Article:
Dave Omer, talking beer in front of Saw Works’ fermenters
Welcome to the Knoxville Brew Fest! I know I am going to be very busy serving my beer & sampling others. I will be live tweeting all day. What I plan on doing is updating this all day with photos from the Fest. So keep checking back until my iPhone battery dies. If I take your picture, or you are checking out my website for the 1st time, please leave a comment below.
Holy crap! Look at that line! About to get slammed!
THANKS FOR YOUR SUPPORT!
What a great festival! It’s the first time I’ve been at a beer fest & not even come close to getting a buzz. That’s alright because I had so much fun meeting people & talking about my beer. After the crowds left, I was able to get a few growlers filled from the leftovers. A big thank you goes out to the organizers, the brewers (pro & home alike) & all the craft beer lovers who made this a roaring success. I can’t wait for next year!
One last thing, I’d like to invite y’all to come out to Suttree’s on Wednesday night. We are going to be infusing one of the last kegs of SweetWater’s Happy Ending with hops, cocoa nibs & shredded coconut. I hope you see you all there.
Hey y’all. Life has been pretty hectic for me since I got back from Asheville Beer Week. Between my day job, beertending at Suttree’s, and chores I am just now getting caught up. Figured it was time to write another quick update.
Then on Saturday June 23rd, is the Knoxville Brew Fest going on at the Southern Railway Terminal on the edge of downtown. I did this event last year, and it was great. The early admission VIP tickets are well worth the price. I will be set up there pouring samples of my beer, so make sure to come say hi. I will have about 25 gallons, and I’m sure it will go fast.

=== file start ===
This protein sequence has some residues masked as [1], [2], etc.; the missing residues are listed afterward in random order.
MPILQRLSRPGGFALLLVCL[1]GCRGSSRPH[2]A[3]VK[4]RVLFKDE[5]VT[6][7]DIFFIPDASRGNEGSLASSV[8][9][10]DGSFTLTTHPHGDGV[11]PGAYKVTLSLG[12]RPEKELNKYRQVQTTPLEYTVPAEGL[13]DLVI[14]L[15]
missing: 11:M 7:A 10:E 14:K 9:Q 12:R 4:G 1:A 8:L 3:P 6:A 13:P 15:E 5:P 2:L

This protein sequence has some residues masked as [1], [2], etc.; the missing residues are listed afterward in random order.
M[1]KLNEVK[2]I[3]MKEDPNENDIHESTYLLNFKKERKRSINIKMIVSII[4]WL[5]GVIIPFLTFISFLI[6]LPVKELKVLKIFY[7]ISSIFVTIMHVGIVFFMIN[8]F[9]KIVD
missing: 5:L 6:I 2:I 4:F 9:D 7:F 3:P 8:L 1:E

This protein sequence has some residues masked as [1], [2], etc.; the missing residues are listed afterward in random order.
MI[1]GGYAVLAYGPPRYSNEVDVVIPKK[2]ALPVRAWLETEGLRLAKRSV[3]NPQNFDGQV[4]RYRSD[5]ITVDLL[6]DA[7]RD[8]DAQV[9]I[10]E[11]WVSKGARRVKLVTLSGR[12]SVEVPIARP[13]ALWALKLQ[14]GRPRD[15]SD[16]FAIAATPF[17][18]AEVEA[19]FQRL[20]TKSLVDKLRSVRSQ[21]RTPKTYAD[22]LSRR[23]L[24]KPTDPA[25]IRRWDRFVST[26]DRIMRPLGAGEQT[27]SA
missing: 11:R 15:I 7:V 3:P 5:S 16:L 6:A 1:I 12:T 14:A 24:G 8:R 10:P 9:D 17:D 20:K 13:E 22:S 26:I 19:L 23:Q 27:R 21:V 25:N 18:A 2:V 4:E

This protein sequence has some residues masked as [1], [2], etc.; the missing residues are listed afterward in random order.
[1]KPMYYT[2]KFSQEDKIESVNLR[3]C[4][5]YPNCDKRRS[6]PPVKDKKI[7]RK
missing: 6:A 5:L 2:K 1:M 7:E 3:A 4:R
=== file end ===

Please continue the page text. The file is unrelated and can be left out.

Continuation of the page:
The Brewer’s Summit is coming up on Friday July 13th. This event is a fund raiser for the TN Craft Brewer’s Guild. Brewers from around the state will talk about the laws and tax issues affecting your craft beer choices in Tennessee. Beers will be paired with cheese, and more food provided by Nama and Pizza Kitchen. I will be serving a tasty mulberry stout on nitrogen. There are less then 50 tickets still available for this event, and we anticipate it selling out soon. You can buy them, and find out more about this event at the Brewers Summit Website.
I know it’s still awhile away, but I have October on my mind. Brewer’s Jam tickets are already on sale at the Casual Pint. This year I am going to be skipping one of my favorite beer festivals, the Asheville Oktoberfest. I am skipping it because I AM FLYING OUT TO DENVER FOR THE GREAT AMERICAN BEER FESTIVAL!!! WOOO-HOOO! I’ve been talking about this for a year now with Knox Beer Crew founder, Matt Crowell. He has a friend, Kevin LA, who has graciously invited Matt to bring along a few other members of the crew to stay at his place in Denver. I am stoked! The GABF is the biggest and best of all the beer festivals in America. I’ve heard countless stories over the years and have been dying to go. Thanks to Kevin I can afford it because I’m not paying an arm and a leg for a hotel room. I bought my plane ticket yesterday, and the AHA member tickets to the event go on sale on July 31. General public tickets go on sale August 2nd. According to Matt, Kevin is going to take us brewery hopping in Fort Collins and around Denver. We are flying out the morning of Thursday October 11th and returning on Sunday evening. I am attending 2 of the festival’s tasting sessions, one of them being an AHA members only session. I can not wait!
On another note I finally got the 30 gallons of beer I had fermenting into kegs. Now I have empty carboys, so it’s time to brew again. I really want to have a stout on tap at home. The 10 gallons I have is going to be given away at the Knox Brew Fest and at the Brewer’s Summit. Therefor, this Sunday I plan on brewing it again. I think after this batch, I’ll brew some more Rauchbier.
One last note to end this post. I want to give a big shout out to all the craft beer drinkers in Knoxville that have been showing Suttree’s some love. On the limited days I beertend, I’ve gotten to know some regulars. I have met some great people who share my love and enthusiasm for craft beer. I am also always surprised when someone I haven’t met tells me that they read my blog. Thank you! That means a lot to me, and if you come in while I’m working, please introduce yourself.